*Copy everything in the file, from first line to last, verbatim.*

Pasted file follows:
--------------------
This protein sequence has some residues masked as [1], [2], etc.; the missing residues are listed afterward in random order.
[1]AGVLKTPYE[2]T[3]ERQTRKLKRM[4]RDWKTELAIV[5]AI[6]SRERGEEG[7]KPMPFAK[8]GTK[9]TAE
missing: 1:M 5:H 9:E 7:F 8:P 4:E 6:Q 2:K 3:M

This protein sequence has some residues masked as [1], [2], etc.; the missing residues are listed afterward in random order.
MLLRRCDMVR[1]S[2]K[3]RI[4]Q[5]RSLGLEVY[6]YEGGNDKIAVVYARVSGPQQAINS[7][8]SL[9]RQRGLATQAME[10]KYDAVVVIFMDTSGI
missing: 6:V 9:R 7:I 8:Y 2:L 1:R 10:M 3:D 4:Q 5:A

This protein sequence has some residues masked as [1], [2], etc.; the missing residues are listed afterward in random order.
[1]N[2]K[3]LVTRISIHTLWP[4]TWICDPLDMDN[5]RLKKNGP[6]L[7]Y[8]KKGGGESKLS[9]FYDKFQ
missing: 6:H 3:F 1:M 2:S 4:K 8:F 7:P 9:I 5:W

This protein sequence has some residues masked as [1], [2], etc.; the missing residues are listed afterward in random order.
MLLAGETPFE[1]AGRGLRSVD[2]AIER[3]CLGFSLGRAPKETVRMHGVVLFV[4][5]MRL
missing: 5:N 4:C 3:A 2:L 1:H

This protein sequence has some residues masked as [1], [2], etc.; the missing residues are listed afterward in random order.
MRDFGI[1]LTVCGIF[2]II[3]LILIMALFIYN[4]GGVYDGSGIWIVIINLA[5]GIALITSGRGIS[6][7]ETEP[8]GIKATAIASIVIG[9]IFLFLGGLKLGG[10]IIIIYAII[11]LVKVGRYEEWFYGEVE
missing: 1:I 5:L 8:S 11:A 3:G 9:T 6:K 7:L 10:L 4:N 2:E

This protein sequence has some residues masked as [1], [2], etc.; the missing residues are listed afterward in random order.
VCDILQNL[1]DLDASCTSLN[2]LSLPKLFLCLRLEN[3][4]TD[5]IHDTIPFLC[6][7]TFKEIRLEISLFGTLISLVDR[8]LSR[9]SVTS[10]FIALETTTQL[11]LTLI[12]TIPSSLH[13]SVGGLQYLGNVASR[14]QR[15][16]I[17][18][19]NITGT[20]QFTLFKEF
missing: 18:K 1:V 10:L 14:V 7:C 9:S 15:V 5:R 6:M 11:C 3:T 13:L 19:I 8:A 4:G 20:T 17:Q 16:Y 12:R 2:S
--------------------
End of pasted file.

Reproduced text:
This protein sequence has some residues masked as [1], [2], etc.; the missing residues are listed afterward in random order.
[1]AGVLKTPYE[2]T[3]ERQTRKLKRM[4]RDWKTELAIV[5]AI[6]SRERGEEG[7]KPMPFAK[8]GTK[9]TAE
missing: 1:M 5:H 9:E 7:F 8:P 4:E 6:Q 2:K 3:M

This protein sequence has some residues masked as [1], [2], etc.; the missing residues are listed afterward in random order.
MLLRRCDMVR[1]S[2]K[3]RI[4]Q[5]RSLGLEVY[6]YEGGNDKIAVVYARVSGPQQAINS[7][8]SL[9]RQRGLATQAME[10]KYDAVVVIFMDTSGI
missing: 6:V 9:R 7:I 8:Y 2:L 1:R 10:M 3:D 4:Q 5:A

This protein sequence has some residues masked as [1], [2], etc.; the missing residues are listed afterward in random order.
[1]N[2]K[3]LVTRISIHTLWP[4]TWICDPLDMDN[5]RLKKNGP[6]L[7]Y[8]KKGGGESKLS[9]FYDKFQ
missing: 6:H 3:F 1:M 2:S 4:K 8:F 7:P 9:I 5:W

This protein sequence has some residues masked as [1], [2], etc.; the missing residues are listed afterward in random order.
MLLAGETPFE[1]AGRGLRSVD[2]AIER[3]CLGFSLGRAPKETVRMHGVVLFV[4][5]MRL
missing: 5:N 4:C 3:A 2:L 1:H

This protein sequence has some residues masked as [1], [2], etc.; the missing residues are listed afterward in random order.
MRDFGI[1]LTVCGIF[2]II[3]LILIMALFIYN[4]GGVYDGSGIWIVIINLA[5]GIALITSGRGIS[6][7]ETEP[8]GIKATAIASIVIG[9]IFLFLGGLKLGG[10]IIIIYAII[11]LVKVGRYEEWFYGEVE
missing: 1:I 5:L 8:S 11:A 3:G 9:T 6:K 7:L 10:L 4:N 2:E

This protein sequence has some residues masked as [1], [2], etc.; the missing residues are listed afterward in random order.
VCDILQNL[1]DLDASCTSLN[2]LSLPKLFLCLRLEN[3][4]TD[5]IHDTIPFLC[6][7]TFKEIRLEISLFGTLISLVDR[8]LSR[9]SVTS[10]FIALETTTQL[11]LTLI[12]TIPSSLH[13]SVGGLQYLGNVASR[14]QR[15][16]I[17][18][19]NITGT[20]QFTLFKEF
missing: 18:K 1:V 10:L 14:V 7:C 9:S 15:V 5:R 6:M 11:C 3:T 13:L 19:I 8:A 4:G 20:T 17:Q 16:Y 12:R 2:S